Killer punches for uplands

19 November 1999

Killer punches for uplands

Subsidy reform is causing

concern in upland areas and

one Shrops beef and sheep

producer thinks he may be

worse off. James Garner


A SERIES of knockout blows are being dealt in the uplands. The first is changes to extensification claims; the second killer punch is proposed changes to less favoured areas.

Depressing though this is, it is the firm view of once vet, now farmer Chris Blackman, who is also Shropshire and Herefords NFU delegate for LFAs.

The results of both policies will be an increasing exodus from family farms in upland areas. This will have tragic results for the environment in which he farms, he says.

Upland farms, in Mr Blackmans view, need more environmental management than hill farms. "It is a managed landscape. It may not be the publics perception that it is managed, but it is, and that is the landscape the public wants to remain."

By encouraging more extensive livestock production, which will happen under extensification reform, the landscape in these areas will be managed less and will not retain the qualities that everyone wants to protect, he says.


There is little that can be done about extensification subsidy payments as they are soon to be introduced under Agenda 2000 reform. But what worries Mr Blackman more is that some press reports have portrayed rule changes as a good thing.

"A big estate featured in the press was able to claim more money under new rules and yet not have to change stocking rates or farm management. The only way this is possible is because of the amount of land it had available."

Mr Blackman is quick to add that in the big estates position he would do the same. But he feels the new rules will disadvantage smaller livestock farms that are trying to carry as much stock as possible.

"I think European policy is determined to finish extensive grassland beef farming in favour of intensive Continental style beef production.

"Subsidies are important, I dont farm for them, but we are completely dependent on support in this region."

He believes producers will have to change their practices to obtain the most support which may not be to their benefit.

On his 91ha (225 acre) all grass unit at Burfield Farm, Clun, Craven Arms, Shrops, Mr Blackman keeps 15 pedigree Blonde DAquitaines, 55 commercial suckler cows, 300 Welsh Mule ewes with some Beulah Speckled Face to breed replacements and 50 hoggs. Everything is sold through the local mart. Lambs are finished and sold in summer and autumn. All steers and heifers are sold as stores.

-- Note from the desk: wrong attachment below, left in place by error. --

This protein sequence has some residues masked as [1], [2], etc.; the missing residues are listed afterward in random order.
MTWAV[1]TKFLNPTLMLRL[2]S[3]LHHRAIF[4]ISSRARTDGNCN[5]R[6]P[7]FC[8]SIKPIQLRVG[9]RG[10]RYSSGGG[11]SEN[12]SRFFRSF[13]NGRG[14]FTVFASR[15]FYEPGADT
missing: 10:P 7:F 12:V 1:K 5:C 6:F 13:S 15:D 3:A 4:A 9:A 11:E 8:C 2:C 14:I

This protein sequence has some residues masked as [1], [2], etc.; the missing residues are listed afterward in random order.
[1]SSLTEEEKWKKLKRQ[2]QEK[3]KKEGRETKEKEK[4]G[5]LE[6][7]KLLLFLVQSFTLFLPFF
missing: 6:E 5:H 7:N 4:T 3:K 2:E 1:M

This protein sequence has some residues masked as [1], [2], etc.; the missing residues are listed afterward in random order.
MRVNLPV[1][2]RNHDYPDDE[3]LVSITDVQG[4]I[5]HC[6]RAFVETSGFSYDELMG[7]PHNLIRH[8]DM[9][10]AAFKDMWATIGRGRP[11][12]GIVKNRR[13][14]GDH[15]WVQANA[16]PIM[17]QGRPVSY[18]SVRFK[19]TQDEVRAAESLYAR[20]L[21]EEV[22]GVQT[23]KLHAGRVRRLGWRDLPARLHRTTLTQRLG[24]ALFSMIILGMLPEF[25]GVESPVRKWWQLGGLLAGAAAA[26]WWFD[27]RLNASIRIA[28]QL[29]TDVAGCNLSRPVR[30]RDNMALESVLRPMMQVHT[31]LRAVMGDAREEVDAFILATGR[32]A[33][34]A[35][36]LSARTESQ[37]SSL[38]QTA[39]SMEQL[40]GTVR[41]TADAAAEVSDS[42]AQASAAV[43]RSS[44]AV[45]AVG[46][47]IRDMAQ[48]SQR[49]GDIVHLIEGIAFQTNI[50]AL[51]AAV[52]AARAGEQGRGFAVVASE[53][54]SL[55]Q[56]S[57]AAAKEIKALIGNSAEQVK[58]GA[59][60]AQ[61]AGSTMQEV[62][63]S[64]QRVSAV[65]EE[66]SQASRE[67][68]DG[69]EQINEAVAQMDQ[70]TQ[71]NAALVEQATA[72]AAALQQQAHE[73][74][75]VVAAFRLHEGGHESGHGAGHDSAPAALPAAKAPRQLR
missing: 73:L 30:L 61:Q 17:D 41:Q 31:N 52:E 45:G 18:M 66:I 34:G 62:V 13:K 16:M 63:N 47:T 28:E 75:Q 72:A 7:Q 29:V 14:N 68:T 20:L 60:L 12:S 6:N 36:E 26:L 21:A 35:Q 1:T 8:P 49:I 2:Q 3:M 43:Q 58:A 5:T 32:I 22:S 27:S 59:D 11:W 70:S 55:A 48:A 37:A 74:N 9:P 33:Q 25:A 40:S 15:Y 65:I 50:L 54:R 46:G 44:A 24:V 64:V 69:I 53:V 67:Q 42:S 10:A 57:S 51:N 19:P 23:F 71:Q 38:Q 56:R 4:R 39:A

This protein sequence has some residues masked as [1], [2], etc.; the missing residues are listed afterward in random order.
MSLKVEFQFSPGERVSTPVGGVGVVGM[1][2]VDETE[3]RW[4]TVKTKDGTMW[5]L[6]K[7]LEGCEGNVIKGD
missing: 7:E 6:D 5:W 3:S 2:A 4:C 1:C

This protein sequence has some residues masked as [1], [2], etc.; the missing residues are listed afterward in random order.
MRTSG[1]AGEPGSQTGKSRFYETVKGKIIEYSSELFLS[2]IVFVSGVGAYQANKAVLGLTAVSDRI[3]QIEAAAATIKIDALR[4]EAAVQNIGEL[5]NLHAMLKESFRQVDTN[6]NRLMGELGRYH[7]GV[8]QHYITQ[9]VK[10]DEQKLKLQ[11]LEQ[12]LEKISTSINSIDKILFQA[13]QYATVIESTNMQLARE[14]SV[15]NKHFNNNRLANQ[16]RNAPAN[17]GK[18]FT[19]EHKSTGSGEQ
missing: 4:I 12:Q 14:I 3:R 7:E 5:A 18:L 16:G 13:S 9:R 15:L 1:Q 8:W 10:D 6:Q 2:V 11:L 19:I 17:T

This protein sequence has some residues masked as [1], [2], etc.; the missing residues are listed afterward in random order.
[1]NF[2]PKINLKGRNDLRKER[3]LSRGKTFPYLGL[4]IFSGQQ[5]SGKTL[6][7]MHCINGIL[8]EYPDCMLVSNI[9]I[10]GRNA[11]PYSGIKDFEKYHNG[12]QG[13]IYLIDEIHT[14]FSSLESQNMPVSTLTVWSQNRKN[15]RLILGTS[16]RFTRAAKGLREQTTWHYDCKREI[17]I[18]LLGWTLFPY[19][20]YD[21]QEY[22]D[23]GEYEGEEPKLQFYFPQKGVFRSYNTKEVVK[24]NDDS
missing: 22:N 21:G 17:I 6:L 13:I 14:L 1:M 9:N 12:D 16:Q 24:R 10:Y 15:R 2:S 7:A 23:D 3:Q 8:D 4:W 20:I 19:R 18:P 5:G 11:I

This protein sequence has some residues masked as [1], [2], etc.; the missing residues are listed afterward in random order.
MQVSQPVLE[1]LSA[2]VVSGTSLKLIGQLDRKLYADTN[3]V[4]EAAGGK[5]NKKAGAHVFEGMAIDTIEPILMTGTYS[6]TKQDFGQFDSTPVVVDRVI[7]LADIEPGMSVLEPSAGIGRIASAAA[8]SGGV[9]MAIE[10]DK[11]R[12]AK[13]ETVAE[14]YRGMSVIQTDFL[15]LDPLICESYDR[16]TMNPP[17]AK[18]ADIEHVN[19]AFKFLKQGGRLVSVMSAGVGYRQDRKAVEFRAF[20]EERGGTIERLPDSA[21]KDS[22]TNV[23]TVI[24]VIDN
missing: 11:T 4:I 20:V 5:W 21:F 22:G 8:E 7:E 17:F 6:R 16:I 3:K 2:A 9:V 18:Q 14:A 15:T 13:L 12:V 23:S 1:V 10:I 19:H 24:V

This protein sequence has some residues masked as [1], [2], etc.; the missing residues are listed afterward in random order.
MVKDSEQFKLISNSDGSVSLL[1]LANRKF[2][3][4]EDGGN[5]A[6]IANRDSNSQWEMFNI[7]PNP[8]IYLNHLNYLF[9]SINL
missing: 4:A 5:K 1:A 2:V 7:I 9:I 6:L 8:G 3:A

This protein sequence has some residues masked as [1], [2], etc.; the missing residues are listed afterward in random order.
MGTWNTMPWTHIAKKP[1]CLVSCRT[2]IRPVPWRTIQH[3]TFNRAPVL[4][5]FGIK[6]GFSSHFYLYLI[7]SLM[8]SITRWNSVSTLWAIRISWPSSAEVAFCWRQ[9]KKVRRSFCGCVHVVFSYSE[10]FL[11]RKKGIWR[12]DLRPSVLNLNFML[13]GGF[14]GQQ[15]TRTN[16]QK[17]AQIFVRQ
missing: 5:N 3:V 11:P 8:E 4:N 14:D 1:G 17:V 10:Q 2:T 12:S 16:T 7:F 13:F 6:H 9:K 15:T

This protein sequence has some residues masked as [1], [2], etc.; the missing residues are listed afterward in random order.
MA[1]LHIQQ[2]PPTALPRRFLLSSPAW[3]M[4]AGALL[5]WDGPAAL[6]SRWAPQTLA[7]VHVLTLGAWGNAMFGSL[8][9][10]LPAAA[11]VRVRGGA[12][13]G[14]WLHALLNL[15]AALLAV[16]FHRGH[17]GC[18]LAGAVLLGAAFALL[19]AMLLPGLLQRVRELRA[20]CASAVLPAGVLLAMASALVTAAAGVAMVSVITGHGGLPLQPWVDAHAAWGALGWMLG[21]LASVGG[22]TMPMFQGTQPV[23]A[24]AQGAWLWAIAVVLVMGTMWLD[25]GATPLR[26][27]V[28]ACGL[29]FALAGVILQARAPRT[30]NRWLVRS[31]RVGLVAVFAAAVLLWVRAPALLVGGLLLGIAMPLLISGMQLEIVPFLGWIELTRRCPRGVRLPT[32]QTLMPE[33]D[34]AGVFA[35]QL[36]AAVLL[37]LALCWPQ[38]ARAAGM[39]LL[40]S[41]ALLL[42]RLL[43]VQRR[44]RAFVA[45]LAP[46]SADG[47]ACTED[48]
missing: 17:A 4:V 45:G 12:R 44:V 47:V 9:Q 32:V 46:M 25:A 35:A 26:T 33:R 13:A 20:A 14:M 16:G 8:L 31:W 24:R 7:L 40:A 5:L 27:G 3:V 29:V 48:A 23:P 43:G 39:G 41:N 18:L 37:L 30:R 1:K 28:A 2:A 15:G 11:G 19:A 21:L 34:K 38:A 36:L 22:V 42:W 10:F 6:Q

One of the proposed changes which Mr Blackman thinks will cause upland producers problems is that all beef animals over six months have to be included in extensification claims.

"My farm is reasonably well stocked, but presently I can claim extensification premium at 1.4 livestock units a hectare on the animals I make subsidy claims for.

"However, under the new rules my average stocking rate would be 1.7LSU/ha which puts me above the ceiling after 2002 for the top tier of payments. I would have to change policy to ensure I stay in pocket," says Mr Blackman.

Policy changes are already under way at Burfield Farm. Currently most of his beef herd is autumn calving, but this is going to change. "I will keep a tight autumn bulling period. Anything that slips will go into the spring herd which is currently small."

By moving more of the herd to spring calving and then selling heifers off cows in October, heifers will not be on farm long enough to interfere with extensification claims. Steers will be on farm for one BSP claim, but overall, youngstock on the holding will be kept to a minimum.

This adjustment should reduce Mr Blackmans actual stocking rate from 1.7LSU/ha to below 1.6LSU/ha, so he can claim the top tier of payments for extensification.

But what worries him is that many producers will not be able to achieve a stocking rate of under 1.6LSU/ha without cutting stock numbers. "You have to reduce cow numbers by a fair bit to make 0.1LSU/ha difference to your calculation.

"Cutting stock numbers is bad news for smaller farms that can carry a reasonable number of stock. For most of them it may not be the most sensible or profitable option.

"But the real crunch will come in two years time. By the time farms have come to terms with stocking at 1.6LSU/ha they will then be faced with another drop to 1.4LSU/ha to claim the higher tier of payments."

For Mr Blackman this may be one drop too far. "By then Ill be nearly 58, so I will be ready to cut stock numbers and accept the payments. But from a profit perspective I would be better off keeping my cattle at the most productive number on my land."


&#8226 Encourage extensive production.

&#8226 Cut stock numbers.

&#8226 Is this more profitable?

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